The government has announced that it will delay private sector IR35 reforms by 12 months, following widespread criticism and the coronavirus outbreak
The new private sector IR35 reforms are intended to address alleged tax abuses associated with off-payroll working. They apply to contractors as individuals who operate through their own personal services company.
In comments at the House of Commons, Steve Barclay, the chief secretary to the Treasury said: “I can also announce this evening, madam deputy speaker, that the government is postponing the reforms to the off-payroll working rules, IR35, from April 2020 to the 6 April 2021.
“Government will therefore not move the original resolution tonight, but will shortly table an additional resolution confirming that we will reintroduce the off-payroll working rule provisions by amending the bill, with a commencement date of 6th April 2021.”
Barclay added: “This is a deferral in response to the ongoing spread of COVID-19 to help businesses and individuals.
“This is a deferral, not a cancellation and the government remains committed to reintroducing this policy to ensure people working like employees but through their own limited company pay broadly the same tax as those employed directly.”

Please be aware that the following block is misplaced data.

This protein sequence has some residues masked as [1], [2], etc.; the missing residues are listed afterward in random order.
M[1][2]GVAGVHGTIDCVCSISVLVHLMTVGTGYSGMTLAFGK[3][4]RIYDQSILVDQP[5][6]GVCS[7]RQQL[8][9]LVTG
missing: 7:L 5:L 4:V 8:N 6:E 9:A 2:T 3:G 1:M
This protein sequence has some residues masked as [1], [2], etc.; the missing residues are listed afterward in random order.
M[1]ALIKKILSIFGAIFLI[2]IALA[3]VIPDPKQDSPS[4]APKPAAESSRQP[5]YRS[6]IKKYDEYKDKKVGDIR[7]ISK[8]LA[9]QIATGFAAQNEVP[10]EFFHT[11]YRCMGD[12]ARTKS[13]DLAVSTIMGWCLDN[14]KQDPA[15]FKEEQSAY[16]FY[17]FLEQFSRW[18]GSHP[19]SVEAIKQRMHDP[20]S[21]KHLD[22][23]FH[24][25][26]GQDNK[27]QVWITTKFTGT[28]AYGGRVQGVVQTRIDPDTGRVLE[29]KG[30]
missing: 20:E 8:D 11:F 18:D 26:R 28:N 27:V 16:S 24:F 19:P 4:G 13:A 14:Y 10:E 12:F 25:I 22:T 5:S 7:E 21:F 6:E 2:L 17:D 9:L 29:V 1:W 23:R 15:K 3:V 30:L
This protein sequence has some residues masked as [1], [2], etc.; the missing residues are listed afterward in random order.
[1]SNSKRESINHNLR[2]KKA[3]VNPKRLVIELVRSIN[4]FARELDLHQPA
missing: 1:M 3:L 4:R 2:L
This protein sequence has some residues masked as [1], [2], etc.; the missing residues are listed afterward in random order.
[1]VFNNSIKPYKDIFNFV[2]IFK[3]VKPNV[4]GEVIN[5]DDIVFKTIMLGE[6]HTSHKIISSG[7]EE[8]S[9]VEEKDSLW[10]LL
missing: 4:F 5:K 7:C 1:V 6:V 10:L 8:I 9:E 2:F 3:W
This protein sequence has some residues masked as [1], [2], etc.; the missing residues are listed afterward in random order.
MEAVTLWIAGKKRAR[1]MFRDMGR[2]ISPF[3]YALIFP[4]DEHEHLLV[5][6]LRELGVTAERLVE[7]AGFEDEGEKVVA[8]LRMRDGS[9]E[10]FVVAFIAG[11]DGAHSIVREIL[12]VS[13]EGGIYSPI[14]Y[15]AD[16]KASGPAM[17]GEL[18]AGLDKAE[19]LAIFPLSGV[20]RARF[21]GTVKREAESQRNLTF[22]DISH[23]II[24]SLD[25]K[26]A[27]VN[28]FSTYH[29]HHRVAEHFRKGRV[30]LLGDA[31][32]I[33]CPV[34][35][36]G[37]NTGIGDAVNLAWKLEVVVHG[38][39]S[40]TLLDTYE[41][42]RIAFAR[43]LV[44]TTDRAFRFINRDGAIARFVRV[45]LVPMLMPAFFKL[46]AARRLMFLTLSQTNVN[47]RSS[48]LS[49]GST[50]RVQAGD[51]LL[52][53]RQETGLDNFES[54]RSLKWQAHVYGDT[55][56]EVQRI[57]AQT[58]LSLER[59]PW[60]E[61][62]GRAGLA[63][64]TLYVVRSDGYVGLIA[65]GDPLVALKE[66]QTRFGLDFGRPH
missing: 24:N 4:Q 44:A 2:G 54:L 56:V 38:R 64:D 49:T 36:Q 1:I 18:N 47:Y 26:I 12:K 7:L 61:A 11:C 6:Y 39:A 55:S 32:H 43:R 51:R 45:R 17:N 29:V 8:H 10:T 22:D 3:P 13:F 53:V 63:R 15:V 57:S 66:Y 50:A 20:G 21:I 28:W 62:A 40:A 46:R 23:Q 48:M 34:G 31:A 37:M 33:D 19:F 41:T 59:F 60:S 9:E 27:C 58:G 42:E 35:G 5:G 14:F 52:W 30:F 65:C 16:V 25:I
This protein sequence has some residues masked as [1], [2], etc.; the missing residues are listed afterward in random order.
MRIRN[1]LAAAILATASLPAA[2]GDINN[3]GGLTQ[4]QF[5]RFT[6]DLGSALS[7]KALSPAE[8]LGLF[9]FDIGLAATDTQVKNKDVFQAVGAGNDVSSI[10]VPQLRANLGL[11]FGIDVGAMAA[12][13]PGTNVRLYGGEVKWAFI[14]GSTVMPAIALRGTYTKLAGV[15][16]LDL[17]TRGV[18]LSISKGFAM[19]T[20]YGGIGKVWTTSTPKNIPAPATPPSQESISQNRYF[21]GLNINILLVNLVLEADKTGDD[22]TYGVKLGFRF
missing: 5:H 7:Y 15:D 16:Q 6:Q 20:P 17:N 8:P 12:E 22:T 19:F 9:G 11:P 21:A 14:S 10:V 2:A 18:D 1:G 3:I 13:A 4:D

Ged Mason, CEO of the Morson Group, said: “The Treasury’s decision to delay the introduction of IR35 reforms comes at a poignant time for UK industry and will see many businesses which rely on flexible talent and contractor populations take a sigh of relief.
“Along with other industry leaders, we’ve been actively lobbying MPs and Government bodies to ensure the reforms don’t inhibit flexible working, which is a major contributor to the economy.
“This delay is therefore a sensible move and shows the government’s backing for UK enterprise by taking the necessary steps to protect businesses and the contingent workforces that they are often so reliant on.”
Mason added: “… this is very much a delay and not a cancellation, with the IR35 reforms in the private sector still due to come into force April 2021. This 12-month extension will ensure that organisations now have a major head start on successfully meeting the new 2021 deadline.”
Time to prepare for reform
Qdos Contractor CEO, Seb Maley, said: “The government has seen sense and made the right call in these unique circumstances. Given the economic challenges that lie ahead of the UK, now certainly would not have been the right time to roll out needless tax changes that endanger hundreds of thousands of contractors’ livelihoods.
“That said, this is only a delay, albeit a very welcome one. It does, however, give private sector firms vital time to prepare for reform which can only be a good thing for contractors. What matters now is that businesses use this time wisely.”